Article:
7

I have a type that has a mappend-like function but not a real mappend, so it is not a Semigroup. For instance:

data MyType = MyType Int deriving Show

myMerge :: MyType -> MyType -> Maybe MyType
myMerge (MyType x) (MyType y)
  | (x < 0) || (y < 0) = Nothing
  | otherwise          = Just $ MyType $ x + y

I always deal with MyType when it is wrapped in Maybe. I need semantics that would be perfectly represented if I could define a Semigroup instance on the "combined" type Maybe MyType like this:

instance Semigroup (Maybe MyType) where
  (Just x) <> (Just y) = myMerge x y
  Nothing  <> Nothing  = Nothing
  Nothing  <> (Just _) = Nothing
  (Just _) <> Nothing  = Nothing

I.e. when both parameters are Just's, I can get either a Just or Nothing, otherwise I always get Nothing. But this is not possible, I get an error:

All instance types must be of the form (T a1 ... an)

How can I represent the semantics that I need?

  • 2
    Your definition of myMerge surely won't compile - the arguments should be MyType x and MyType y? – Robin Zigmond Aug 29 at 23:14
  • 2
    The error should point to some Haskell extensions that should be enabled for the instance to work. Modern Haskell heavily uses many GHC extensions. – chi Aug 29 at 23:40
  • 2
    It's unclear what you are actually trying to achieve. Do you just want a type which represents strictly positive integers? The idiomatic way to do this is to define an abstract type with a function toMyType :: Int -> Maybe MyType which returns Nothing iff the argument is less than 0. Otherwise, I would suggest not trying to fit your type into an interface it doesn't support - it would be idiomatic to define this simply as a free function. (Finally note your <> definition is simply liftA2 myMerge - it might be easier to just write that inline where needed) – user2407038 Aug 29 at 23:41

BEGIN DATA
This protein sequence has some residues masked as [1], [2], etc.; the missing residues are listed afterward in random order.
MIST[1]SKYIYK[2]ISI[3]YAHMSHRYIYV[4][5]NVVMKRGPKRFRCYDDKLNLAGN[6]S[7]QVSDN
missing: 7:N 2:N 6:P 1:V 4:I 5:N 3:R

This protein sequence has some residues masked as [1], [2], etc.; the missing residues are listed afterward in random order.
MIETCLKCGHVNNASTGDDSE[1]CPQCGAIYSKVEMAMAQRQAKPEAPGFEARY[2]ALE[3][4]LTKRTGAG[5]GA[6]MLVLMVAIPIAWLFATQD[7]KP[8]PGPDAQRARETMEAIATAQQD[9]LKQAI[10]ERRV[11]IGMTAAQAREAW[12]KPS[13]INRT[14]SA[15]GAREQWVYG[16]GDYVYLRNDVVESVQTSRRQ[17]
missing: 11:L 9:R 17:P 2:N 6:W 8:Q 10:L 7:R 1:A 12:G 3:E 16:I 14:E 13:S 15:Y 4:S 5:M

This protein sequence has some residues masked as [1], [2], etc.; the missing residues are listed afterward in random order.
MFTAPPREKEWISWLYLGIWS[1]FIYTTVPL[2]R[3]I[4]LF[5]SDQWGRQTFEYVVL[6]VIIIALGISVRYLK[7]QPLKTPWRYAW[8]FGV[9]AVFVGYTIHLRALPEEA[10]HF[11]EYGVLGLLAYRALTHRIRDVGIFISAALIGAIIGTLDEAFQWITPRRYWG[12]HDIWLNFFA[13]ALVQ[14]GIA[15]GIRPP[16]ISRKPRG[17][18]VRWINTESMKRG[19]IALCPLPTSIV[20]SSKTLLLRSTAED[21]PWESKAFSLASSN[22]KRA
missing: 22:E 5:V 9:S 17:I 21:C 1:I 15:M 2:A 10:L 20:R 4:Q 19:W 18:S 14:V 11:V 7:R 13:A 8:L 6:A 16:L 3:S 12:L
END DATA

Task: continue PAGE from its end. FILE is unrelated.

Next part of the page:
• 1
    @user2407038 I don't think this is liftA2 myMerge. That would require myMerge to have the signature MyType -> MyType -> MyType. But myMerge can choose to return a Nothing even when given two Justs, which is quite a different kettle of fish. – amalloy Aug 30 at 0:02
  • 4
    If you always deal with MyType when it is wrapped in Maybe, maybe Maybe may be better as part of MyType? – luqui Aug 30 at 2:31
9

The instance you defined is illegal because it is basically trying to define a different (partial) Semigroup instance for Maybe, but Maybe already has one. Instead, use a newtype wrapper:

newtype MaybeMyType = MaybeMyType (Maybe MyType)

instance Semigroup MaybeMyType where
  ...

You will have to interact with your type through this MaybeMyType wrapper in the cases where you want to use its Semigroup instance.

  • I had a feeling that a type wrapper would do the job, though it looks clunky. But your explanation about me trying to define a second instance for the same type makes sense. – crosser Aug 30 at 7:07
  • It's really a simplification: even if Maybe had no Semigroup instance this would be illegal, because you can't define instances for some specializations of a parameterized type but not others. Also I agree with luqui's comment to just include the maybe-ness in your type, if you always work with it that way. Define it as a newtype wrapper over Maybe Int, or make your own equivalent data definition. – amalloy Aug 30 at 14:03

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